#122 – A BAD DAY LOCKSMITHING IS BETTER THAN ANY DAY FISHING!
You Won’t Find Me Playing Hooky to Go Fishing.
I’m not a fisherman. Period. Oh, I’ve fished before, but the last time was almost 50 years ago. I have no intention of breaking that streak of consecutive non-fishing days by just dumping work and sticking a line in a pond somewhere. You can count on that.
So, when you call, I’m going to answer the phone. You need not worry about hearing a recording saying “Gone fishin’!”
But I Have Bad Days from Time to Time.
But I have my days, believe me, where the day goes pretty rough. Never enough that I wished that I was off fishing, but almost. A bad day of locksmithing starts off with the idea that even on a good day, you’re doing what a lot of people consider impossible. Making high security keys, opening safes, that sort of thing that the average “Joe” or “Joetta” just can’t do. In popular language, it’s not in their “skill set.” Then throw in the idea of having a bad day, and the impossible becomes difficult to do.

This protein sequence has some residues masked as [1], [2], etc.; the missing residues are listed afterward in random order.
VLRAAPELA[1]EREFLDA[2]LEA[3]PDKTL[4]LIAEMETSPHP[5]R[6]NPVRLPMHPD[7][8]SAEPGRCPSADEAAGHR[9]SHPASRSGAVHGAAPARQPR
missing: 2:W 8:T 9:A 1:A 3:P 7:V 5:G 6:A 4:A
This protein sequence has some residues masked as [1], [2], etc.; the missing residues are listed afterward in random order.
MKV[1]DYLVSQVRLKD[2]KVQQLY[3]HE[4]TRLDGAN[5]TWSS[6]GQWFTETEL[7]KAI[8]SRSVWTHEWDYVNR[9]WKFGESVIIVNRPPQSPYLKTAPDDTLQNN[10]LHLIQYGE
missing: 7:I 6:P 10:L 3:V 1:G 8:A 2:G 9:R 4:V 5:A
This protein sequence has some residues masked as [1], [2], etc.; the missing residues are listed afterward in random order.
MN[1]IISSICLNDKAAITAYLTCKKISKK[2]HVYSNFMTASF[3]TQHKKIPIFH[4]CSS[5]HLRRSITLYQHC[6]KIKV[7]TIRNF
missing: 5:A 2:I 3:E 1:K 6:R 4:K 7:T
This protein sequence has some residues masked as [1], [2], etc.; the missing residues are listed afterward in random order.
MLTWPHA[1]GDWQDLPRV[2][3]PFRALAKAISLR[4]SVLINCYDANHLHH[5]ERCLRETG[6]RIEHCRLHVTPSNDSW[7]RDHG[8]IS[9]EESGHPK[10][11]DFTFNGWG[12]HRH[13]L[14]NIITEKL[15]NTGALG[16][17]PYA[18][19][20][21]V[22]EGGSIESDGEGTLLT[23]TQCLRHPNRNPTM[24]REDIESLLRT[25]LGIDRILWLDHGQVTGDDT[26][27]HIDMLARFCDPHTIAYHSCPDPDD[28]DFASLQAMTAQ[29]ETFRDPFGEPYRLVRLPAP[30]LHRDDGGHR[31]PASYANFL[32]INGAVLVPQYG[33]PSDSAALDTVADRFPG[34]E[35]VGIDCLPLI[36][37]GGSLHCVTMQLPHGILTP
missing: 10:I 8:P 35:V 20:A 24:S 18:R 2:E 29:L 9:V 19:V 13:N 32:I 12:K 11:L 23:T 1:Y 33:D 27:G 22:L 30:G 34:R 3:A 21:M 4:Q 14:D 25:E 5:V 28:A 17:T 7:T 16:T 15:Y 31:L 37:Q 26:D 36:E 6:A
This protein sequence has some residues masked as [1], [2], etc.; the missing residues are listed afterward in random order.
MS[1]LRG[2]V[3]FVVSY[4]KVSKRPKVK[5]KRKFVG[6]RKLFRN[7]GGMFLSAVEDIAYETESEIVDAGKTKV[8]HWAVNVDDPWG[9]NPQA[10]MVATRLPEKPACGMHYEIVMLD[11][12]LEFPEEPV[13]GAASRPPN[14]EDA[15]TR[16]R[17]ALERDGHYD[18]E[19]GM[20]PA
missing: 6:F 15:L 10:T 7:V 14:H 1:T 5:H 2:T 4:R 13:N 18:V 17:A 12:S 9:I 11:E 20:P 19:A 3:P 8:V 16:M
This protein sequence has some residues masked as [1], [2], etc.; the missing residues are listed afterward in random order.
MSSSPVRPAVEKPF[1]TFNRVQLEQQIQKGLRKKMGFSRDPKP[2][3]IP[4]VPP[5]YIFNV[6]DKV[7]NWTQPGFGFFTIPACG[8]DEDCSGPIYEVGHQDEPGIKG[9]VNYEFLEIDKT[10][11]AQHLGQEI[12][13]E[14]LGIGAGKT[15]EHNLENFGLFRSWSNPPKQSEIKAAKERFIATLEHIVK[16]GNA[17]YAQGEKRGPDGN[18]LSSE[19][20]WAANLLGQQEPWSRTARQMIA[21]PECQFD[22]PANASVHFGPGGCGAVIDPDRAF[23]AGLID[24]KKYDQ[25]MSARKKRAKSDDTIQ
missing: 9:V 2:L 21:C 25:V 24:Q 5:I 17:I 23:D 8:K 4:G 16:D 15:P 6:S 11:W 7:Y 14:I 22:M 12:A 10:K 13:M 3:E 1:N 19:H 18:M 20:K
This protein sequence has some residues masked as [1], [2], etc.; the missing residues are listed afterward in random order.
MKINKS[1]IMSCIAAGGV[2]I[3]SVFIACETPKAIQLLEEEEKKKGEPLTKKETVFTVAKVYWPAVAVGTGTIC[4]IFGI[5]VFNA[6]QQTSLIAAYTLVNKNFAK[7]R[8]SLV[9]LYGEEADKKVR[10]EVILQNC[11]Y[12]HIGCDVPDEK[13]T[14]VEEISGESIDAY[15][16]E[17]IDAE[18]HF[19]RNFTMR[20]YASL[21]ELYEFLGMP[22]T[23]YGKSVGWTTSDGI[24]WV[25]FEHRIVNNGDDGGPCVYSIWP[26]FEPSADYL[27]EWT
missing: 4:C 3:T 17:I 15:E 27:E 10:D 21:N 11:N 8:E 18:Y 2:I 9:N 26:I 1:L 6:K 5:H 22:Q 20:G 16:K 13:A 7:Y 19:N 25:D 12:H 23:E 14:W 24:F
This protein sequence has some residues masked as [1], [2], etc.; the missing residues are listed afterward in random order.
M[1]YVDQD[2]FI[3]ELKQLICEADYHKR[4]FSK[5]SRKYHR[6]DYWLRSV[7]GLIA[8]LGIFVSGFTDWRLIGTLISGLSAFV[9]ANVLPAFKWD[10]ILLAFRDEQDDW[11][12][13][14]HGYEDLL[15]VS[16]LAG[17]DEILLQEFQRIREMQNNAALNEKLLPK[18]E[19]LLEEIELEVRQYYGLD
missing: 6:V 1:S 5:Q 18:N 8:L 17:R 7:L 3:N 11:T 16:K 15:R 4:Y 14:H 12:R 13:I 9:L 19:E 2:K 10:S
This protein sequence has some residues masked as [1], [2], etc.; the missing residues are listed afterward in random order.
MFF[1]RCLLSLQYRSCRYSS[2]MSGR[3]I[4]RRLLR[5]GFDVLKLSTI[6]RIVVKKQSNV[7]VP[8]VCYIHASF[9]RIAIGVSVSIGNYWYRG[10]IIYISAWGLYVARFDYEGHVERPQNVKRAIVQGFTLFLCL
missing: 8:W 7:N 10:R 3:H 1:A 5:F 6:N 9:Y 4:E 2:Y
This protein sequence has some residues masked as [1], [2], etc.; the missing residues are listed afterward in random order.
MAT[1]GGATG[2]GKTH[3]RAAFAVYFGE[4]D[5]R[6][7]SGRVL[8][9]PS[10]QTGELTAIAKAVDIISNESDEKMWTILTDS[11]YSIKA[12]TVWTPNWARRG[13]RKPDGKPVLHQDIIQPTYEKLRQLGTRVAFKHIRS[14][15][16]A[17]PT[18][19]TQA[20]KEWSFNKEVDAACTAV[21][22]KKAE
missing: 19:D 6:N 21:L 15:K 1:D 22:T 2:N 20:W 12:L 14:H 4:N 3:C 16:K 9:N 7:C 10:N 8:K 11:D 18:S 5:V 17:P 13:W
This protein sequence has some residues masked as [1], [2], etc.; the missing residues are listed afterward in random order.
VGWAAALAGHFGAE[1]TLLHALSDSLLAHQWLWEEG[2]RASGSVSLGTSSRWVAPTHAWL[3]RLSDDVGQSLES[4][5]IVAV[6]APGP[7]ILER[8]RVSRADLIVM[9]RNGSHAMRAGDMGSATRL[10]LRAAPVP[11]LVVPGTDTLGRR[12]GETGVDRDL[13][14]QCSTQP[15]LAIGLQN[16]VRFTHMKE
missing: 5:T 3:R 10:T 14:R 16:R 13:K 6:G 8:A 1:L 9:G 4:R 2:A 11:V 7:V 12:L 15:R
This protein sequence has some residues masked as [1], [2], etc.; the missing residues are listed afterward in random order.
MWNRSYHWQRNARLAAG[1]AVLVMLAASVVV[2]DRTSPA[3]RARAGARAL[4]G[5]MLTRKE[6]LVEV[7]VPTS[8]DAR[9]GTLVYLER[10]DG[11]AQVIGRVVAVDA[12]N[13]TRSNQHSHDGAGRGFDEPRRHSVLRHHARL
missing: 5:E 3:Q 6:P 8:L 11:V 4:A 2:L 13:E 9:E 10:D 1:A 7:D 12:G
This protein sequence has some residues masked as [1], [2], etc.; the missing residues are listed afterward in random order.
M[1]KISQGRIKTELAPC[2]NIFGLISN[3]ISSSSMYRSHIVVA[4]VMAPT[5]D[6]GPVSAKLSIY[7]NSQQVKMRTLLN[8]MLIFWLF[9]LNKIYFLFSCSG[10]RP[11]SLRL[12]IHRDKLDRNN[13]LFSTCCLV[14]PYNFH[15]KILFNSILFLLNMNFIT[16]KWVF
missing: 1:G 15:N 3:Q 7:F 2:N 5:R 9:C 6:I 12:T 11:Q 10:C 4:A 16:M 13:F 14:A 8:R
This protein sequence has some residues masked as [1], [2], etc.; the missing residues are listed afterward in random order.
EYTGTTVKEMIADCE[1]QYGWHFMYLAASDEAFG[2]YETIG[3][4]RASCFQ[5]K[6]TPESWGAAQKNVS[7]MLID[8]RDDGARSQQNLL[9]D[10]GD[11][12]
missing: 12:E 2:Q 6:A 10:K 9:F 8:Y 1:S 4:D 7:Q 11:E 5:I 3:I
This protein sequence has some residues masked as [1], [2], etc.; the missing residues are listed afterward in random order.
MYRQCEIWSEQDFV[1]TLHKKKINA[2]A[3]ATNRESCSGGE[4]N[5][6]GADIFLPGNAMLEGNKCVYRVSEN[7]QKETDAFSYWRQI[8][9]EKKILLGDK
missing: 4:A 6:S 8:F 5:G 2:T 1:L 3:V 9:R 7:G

I recently had a string of jobs that, after looking back, constituted a bad day.
Bad Day, Job One – Key and Remote for a Honda Civic
It started at an auto body shop, and the first culprit was a 2010 Honda Civic 4-door hybrid. To start with, I broke the cutter on my side milling duplicator machine and had to replace it. Then, for some reason, I had a hard time getting the cutter adjusted just right.
It took a third time tracing the blank before it would enter and operate the lock.
Oh, well, time to program the remote. After about 10-12 tries, it was finally accepted by the car. By that time, I was starting to look over my shoulder. . .